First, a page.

Tuesday, May 27, 2008

How to get new plants from Lilac Cuttings

New Growth From Lilac Cuttings
This is a new shoot coming off of a 2 inch cutting. It took approximately 2 weeks to see new growth and the beginning of roots. With about 30 cuttings, I am seeing a 75% success rate at this point. Cuttings were all made with a sharp "box knife" at a 45-degree angle and the cut ends tipped into a "rooting compound" called SCHULTZ Take Root. A rooting hormone. I then made an appropriately sized hole in the rooting soil and pushed the cutting (hormone side down) into the soil. Make sure the top of the cutting is upright. Leave a leaf on it so you know which side is UP!



Soil Mixture
I mixed equal portions of Potting Soil (The Cheapest I could find ), Kiddies Play Sand (once referred to as "Sharp Sand", (fine), Peralite, and Top Soil purchased from the local True Value store. I then added a little water. Just enough that the soil was well moistened but still slightly crumbly in the hand after making a ball in your fist.

You will want to keep the soil just about this moist throughout the process.
The photo below gives you an idea how your soil should look.

VERY IMPORTANT POINTS

1. Best water from the bottom when possible.


2. Keep a cover over container-save moisture.

3. Mist cuttings at least once a day. More is better.

4. Allow a little fresh air every day for an hour or so every day.

5. If you tug on the new plants and they resist, they probably have a good root system started.

NOW WHAT?

When they have good roots, repot into small pots for further growth. This is when I add a half/strength of Miracle Grow. It may not be politically correct but it works fast and doesn't stink. Fish Emulsion anyone? I try to stay as Organic as possible - but I'm not a purist.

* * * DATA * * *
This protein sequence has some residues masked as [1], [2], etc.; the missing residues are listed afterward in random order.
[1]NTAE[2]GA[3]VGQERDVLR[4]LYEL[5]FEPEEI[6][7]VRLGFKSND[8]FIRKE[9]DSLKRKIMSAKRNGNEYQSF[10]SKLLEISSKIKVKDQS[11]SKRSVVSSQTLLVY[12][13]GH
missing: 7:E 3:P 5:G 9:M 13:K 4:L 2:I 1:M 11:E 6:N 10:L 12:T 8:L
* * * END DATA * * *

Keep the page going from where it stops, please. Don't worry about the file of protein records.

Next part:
PLANTS IN A SHOEBOX

I also use a plastic shoebox from the Dollar Store. They come with a nice lid, are stackable, and cost around a dollar here. I then use an 8th inch bit in my electric drill and punch several holes in the lid and several more in the bottom. The lid for some air circulation, and the bottom to allow watering if needed. In the time it took for my cuttings to produce new growth, I didn't have to water once. I did mist every day. Sunlight? My cuttings were outside on a table in constant shade. Now that I have new growth, I will gradually introduce them to more and more sunlight over a 2 or 3 week period. Be careful. New cuttings sunburn easily and also will quickly die from to much sun - to soon.

A shoebox full of new growth cuttings off my wifes Lilac bush.

Ever wander what a clone looked like?

Note: The date on these pictures is the default for my digital camera. Everytime I replace the batteries, I need to reset the date. I forgot. I hope you don't mind. And I hope you have gained from my first article.

Bye, and thanks for stopping by!
GrandBob











Post a Comment